Foot care is essential to everyone’s health and wellbeing but it is of particular importance to individuals managing diabetes. People who have this disease are at a higher risk of calluses, corns, bunions, blisters, and ulcers, and having high blood sugar means these minor injuries and alterations may become gateways to disabling infections or, in the most extreme cases, possibly lead to amputations.


The American Podiatric Medical Association defines diabetes as "the inability to manufacture or properly use insulin, and it impairs the body's ability to convert sugars, starches, and other foods into energy. The long-term effects of elevated blood sugar (hyperglycemia) can lead to serious damage to the feet, nerves, heart, eyes, and kidney."



In terms of foot care, diabetes can reduce the amount of blood flow to your feet. This delays the time it takes for sores to heal and if not treated properly, can lead to foot problems such as nontraumatic loss of a toe, foot, or leg.

Thankfully, diabetics can prevent many of these issues by following these 7 essential tips for maintaining healthy feet:

1. Control your ABCs.

The ABCs of diabetes are in short a reminder for you to watch over your blood sugar (A1C Test), blood pressure, and cholesterol. Setting up manageable goals for all three will help avoid the most serious complications attributed to diabetes while still allowing you to enjoy a full and active life.

2. Avoid going barefoot.

Wearing shoes with good support to protect your feet works wonders when you are diabetic. Even inside your house, walking around without shoes puts your feet at risk for scrapes, cuts, and penetration by splinters, dirt, debris, and whatever else is on your floors at home. If you suffer from neuropathy, weakness, numbness, and pain from nerve damage, usually in the hands and feet, you might not notice these damages until they become infected. Subsequently, it’s best to wear shoes at all times.

3. Stay on top of regular check-ups.

While we recommend our diabetic patients visit us at the very minimum twice a year, it is important to inspect your feet daily. Something as “harmless” as calluses or corns may become problems if you ignore them. We encourage our patients to stay on top of regularly scheduled appointments regardless of whether or not they have any foot or ankle issues. Additionally, consider consulting with our team before using over-the-counter medications from a pharmacy. These medications may cause more harm to your skin than prescribed medication would as they are not tailored to your specific case.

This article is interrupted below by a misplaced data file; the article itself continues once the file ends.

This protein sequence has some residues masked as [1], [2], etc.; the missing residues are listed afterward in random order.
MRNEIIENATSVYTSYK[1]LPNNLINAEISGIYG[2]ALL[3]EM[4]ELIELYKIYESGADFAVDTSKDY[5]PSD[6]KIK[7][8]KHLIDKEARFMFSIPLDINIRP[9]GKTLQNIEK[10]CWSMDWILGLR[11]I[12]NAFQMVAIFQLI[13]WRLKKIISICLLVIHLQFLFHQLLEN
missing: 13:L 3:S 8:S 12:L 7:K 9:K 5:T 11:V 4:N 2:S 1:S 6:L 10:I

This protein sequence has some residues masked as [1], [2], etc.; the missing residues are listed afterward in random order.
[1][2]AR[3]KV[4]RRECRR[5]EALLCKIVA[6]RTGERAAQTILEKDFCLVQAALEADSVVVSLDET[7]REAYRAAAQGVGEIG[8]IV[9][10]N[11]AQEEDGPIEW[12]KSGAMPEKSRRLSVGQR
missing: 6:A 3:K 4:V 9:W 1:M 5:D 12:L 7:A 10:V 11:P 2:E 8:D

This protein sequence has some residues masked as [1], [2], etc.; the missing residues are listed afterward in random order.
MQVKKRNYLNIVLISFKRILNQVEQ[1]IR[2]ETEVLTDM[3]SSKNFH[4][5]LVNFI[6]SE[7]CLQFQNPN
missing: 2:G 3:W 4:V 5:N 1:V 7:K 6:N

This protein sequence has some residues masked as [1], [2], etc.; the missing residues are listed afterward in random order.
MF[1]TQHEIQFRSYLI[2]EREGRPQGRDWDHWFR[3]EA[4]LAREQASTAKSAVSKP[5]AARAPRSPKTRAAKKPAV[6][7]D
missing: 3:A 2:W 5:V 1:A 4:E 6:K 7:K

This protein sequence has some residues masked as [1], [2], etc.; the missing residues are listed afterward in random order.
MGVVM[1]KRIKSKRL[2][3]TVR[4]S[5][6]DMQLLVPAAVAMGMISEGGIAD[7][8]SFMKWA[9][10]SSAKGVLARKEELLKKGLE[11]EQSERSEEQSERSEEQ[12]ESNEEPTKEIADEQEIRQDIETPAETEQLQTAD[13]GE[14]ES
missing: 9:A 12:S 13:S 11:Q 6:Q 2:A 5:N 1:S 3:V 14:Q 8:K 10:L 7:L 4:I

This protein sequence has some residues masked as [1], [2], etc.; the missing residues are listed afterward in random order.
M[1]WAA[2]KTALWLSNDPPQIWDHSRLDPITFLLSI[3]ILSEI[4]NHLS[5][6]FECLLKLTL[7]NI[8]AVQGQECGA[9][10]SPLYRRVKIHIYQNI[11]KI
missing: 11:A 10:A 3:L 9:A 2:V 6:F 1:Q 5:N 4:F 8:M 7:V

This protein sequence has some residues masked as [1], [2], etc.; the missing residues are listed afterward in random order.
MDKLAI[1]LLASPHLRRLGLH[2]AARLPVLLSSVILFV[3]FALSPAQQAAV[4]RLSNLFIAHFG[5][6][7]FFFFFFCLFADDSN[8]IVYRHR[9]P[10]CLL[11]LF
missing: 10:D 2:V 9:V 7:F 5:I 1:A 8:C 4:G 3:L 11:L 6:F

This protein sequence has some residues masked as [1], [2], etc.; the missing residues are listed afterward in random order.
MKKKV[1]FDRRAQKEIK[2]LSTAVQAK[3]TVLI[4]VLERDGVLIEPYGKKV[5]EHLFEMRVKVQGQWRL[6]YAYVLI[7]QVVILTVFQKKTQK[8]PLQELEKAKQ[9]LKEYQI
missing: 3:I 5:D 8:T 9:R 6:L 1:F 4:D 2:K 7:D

4. Wear the right footwear.

Never neglect the power of a good pair of shoes! Orthotic footwear, which contain prescription medical devices to correct biomechanical foot issues, does an excellent job of protecting your feet while keeping them comfortable. With insurance approval, you can receive shoes made especially for diabetics at any of our locations or at licensed dispensaries. Other orthopedic-friendly footwear options are available at The Right Shoe and other specialty retailers!


5. Keep the blood in your feet circulating.

Blood circulation is one of the most important functions in the body. Remember to keep your body moving and avoid staying in one position for a long period of time. Simple stretches such as wiggling your toes and moving your ankles up and down for 5 minutes can keep your blood circulating throughout your feet. Elevating your feet on a chair, couch, or footrest can also help with circulation. Diabetics should avoid smoking as it can cause poor blood circulation as the smoke encourages arteries to harden faster. 


6. Keep your feet clean and moisturized.

As part of your daily foot inspection, be sure to keep your feet clean and moisturized. After washing them, don’t forget to thoroughly dry your feet. In addition to keeping your feet dry, ensure that your feet are properly moisturized by using a daily lotion or moisturizer that's appropriate for your skin type. This will help prevent skin cracking and possible infection. However, do not moisturize between your toes! If this area of your foot is too wet, skin breakdown occurs, which can increase the chances of you contracting various fungal infections including athlete’s foot.

7. Engage in low-impact exercise.

Exercise is essential for a healthier lifestyle. However, people with diabetes need to be cautious about the amount of pressure that is placed on their feet. Many fitness classes include jumping, bouncing, and hopping from position to position, which can be harmful, especially if you suffer from neuropathy. Instead, look for programs like swimming or walking, which are great, low-impact ways to stay in shape.


In conclusion, proper foot care is essential for everyone, especially diabetics. Our doctors are always available to help you properly manage this disease and prevent any major issues from arising so you can still maintain the lifestyle you’ve worked so hard for. Let’s navigate through potential problems together. Appointments in person at our office or via Telemedicine can be scheduled by calling us at (717) 757-3537.

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